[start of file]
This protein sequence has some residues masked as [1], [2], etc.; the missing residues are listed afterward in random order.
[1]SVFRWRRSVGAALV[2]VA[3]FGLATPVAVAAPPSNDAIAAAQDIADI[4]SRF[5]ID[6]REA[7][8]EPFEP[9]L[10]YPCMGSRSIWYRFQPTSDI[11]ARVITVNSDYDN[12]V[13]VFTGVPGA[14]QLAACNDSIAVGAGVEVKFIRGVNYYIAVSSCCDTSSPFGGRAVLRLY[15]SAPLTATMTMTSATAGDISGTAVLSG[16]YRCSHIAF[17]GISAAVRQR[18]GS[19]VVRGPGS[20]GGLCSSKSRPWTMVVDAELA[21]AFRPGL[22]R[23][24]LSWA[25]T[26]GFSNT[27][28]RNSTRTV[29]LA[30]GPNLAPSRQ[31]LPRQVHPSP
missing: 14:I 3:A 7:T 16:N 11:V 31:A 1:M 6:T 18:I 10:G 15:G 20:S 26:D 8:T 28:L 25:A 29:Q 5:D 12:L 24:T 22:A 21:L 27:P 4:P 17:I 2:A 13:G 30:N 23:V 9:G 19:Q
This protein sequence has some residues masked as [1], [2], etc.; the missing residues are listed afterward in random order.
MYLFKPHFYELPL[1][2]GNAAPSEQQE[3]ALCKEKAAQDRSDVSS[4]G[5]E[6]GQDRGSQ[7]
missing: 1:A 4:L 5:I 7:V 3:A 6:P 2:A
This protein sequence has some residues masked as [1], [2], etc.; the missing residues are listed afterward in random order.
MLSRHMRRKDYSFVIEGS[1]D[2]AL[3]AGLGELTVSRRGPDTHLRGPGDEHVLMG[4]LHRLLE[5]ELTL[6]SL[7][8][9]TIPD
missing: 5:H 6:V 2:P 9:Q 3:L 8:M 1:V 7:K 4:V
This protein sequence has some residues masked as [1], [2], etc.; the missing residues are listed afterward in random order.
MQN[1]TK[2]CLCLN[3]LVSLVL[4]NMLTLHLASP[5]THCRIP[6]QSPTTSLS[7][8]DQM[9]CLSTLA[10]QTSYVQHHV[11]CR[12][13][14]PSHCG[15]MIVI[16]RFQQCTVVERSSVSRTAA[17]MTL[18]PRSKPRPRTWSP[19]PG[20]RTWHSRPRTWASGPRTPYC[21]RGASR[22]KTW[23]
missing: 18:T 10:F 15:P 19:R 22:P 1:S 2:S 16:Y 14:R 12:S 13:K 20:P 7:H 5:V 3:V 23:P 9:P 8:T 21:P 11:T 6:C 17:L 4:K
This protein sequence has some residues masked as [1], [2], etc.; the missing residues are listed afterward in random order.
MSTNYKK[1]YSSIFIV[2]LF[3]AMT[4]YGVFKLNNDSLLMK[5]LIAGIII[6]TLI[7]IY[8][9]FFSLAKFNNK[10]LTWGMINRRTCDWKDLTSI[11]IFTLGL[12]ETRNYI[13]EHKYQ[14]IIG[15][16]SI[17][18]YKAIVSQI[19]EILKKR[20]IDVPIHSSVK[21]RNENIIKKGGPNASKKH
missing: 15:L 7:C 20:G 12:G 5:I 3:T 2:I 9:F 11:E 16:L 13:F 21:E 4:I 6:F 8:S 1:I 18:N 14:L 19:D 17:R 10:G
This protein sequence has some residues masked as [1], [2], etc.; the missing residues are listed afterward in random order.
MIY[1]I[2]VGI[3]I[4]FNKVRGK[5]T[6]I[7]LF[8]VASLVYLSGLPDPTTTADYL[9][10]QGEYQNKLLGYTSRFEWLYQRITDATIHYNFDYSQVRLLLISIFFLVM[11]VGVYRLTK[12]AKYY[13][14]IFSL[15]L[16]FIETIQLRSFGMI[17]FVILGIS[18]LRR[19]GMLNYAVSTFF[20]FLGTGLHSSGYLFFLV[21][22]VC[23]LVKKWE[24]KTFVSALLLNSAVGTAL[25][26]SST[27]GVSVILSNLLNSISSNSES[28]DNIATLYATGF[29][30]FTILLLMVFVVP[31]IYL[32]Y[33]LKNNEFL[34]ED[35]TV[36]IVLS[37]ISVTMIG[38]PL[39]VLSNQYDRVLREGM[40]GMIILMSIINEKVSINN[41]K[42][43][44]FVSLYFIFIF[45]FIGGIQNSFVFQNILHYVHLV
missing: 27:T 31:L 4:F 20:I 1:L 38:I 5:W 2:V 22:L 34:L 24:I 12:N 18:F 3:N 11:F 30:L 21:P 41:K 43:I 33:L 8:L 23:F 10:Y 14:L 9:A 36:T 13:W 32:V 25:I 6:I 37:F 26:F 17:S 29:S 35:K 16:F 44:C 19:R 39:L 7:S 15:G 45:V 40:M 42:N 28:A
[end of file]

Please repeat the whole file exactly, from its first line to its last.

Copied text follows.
This protein sequence has some residues masked as [1], [2], etc.; the missing residues are listed afterward in random order.
[1]SVFRWRRSVGAALV[2]VA[3]FGLATPVAVAAPPSNDAIAAAQDIADI[4]SRF[5]ID[6]REA[7][8]EPFEP[9]L[10]YPCMGSRSIWYRFQPTSDI[11]ARVITVNSDYDN[12]V[13]VFTGVPGA[14]QLAACNDSIAVGAGVEVKFIRGVNYYIAVSSCCDTSSPFGGRAVLRLY[15]SAPLTATMTMTSATAGDISGTAVLSG[16]YRCSHIAF[17]GISAAVRQR[18]GS[19]VVRGPGS[20]GGLCSSKSRPWTMVVDAELA[21]AFRPGL[22]R[23][24]LSWA[25]T[26]GFSNT[27][28]RNSTRTV[29]LA[30]GPNLAPSRQ[31]LPRQVHPSP
missing: 14:I 3:A 7:T 16:N 11:V 31:A 1:M 6:T 18:I 10:G 15:G 20:S 26:D 8:T 28:L 25:A 29:Q 5:D 12:L 24:T 22:A 21:L 27:P 4:P 17:I 2:A 13:G 30:N 23:V 9:G 19:Q
This protein sequence has some residues masked as [1], [2], etc.; the missing residues are listed afterward in random order.
MYLFKPHFYELPL[1][2]GNAAPSEQQE[3]ALCKEKAAQDRSDVSS[4]G[5]E[6]GQDRGSQ[7]
missing: 1:A 4:L 5:I 7:V 3:A 6:P 2:A
This protein sequence has some residues masked as [1], [2], etc.; the missing residues are listed afterward in random order.
MLSRHMRRKDYSFVIEGS[1]D[2]AL[3]AGLGELTVSRRGPDTHLRGPGDEHVLMG[4]LHRLLE[5]ELTL[6]SL[7][8][9]TIPD
missing: 5:H 6:V 2:P 9:Q 3:L 8:M 1:V 7:K 4:V
This protein sequence has some residues masked as [1], [2], etc.; the missing residues are listed afterward in random order.
MQN[1]TK[2]CLCLN[3]LVSLVL[4]NMLTLHLASP[5]THCRIP[6]QSPTTSLS[7][8]DQM[9]CLSTLA[10]QTSYVQHHV[11]CR[12][13][14]PSHCG[15]MIVI[16]RFQQCTVVERSSVSRTAA[17]MTL[18]PRSKPRPRTWSP[19]PG[20]RTWHSRPRTWASGPRTPYC[21]RGASR[22]KTW[23]
missing: 18:T 10:F 15:P 19:R 22:P 1:S 2:S 16:Y 14:R 12:S 13:K 20:P 7:H 5:V 3:V 23:P 9:P 8:T 21:P 11:T 6:C 17:L 4:K
This protein sequence has some residues masked as [1], [2], etc.; the missing residues are listed afterward in random order.
MSTNYKK[1]YSSIFIV[2]LF[3]AMT[4]YGVFKLNNDSLLMK[5]LIAGIII[6]TLI[7]IY[8][9]FFSLAKFNNK[10]LTWGMINRRTCDWKDLTSI[11]IFTLGL[12]ETRNYI[13]EHKYQ[14]IIG[15][16]SI[17][18]YKAIVSQI[19]EILKKR[20]IDVPIHSSVK[21]RNENIIKKGGPNASKKH
missing: 15:L 7:C 20:G 12:G 5:I 3:T 2:I 9:F 11:E 16:L 13:F 21:E 4:I 6:F 8:S 1:I 18:N 14:L 19:D 17:R 10:G
This protein sequence has some residues masked as [1], [2], etc.; the missing residues are listed afterward in random order.
MIY[1]I[2]VGI[3]I[4]FNKVRGK[5]T[6]I[7]LF[8]VASLVYLSGLPDPTTTADYL[9][10]QGEYQNKLLGYTSRFEWLYQRITDATIHYNFDYSQVRLLLISIFFLVM[11]VGVYRLTK[12]AKYY[13][14]IFSL[15]L[16]FIETIQLRSFGMI[17]FVILGIS[18]LRR[19]GMLNYAVSTFF[20]FLGTGLHSSGYLFFLV[21][22]VC[23]LVKKWE[24]KTFVSALLLNSAVGTAL[25][26]SST[27]GVSVILSNLLNSISSNSES[28]DNIATLYATGF[29][30]FTILLLMVFVVP[31]IYL[32]Y[33]LKNNEFL[34]ED[35]TV[36]IVLS[37]ISVTMIG[38]PL[39]VLSNQYDRVLREGM[40]GMIILMSIINEKVSINN[41]K[42][43][44]FVSLYFIFIF[45]FIGGIQNSFVFQNILHYVHLV
missing: 27:T 31:L 4:F 20:I 1:L 38:I 5:W 2:V 22:L 34:L 24:I 12:N 18:F 3:N 11:F 30:L 21:P 41:K 43:I 33:L 8:L 23:F 10:Y 14:L 9:A 36:T 13:W 32:V 25:I 6:I 37:F 26:F 17:S 29:S 35:K 16:F 44:C 19:R 39:L 7:S 15:G 45:V 40:M 42:N 28:A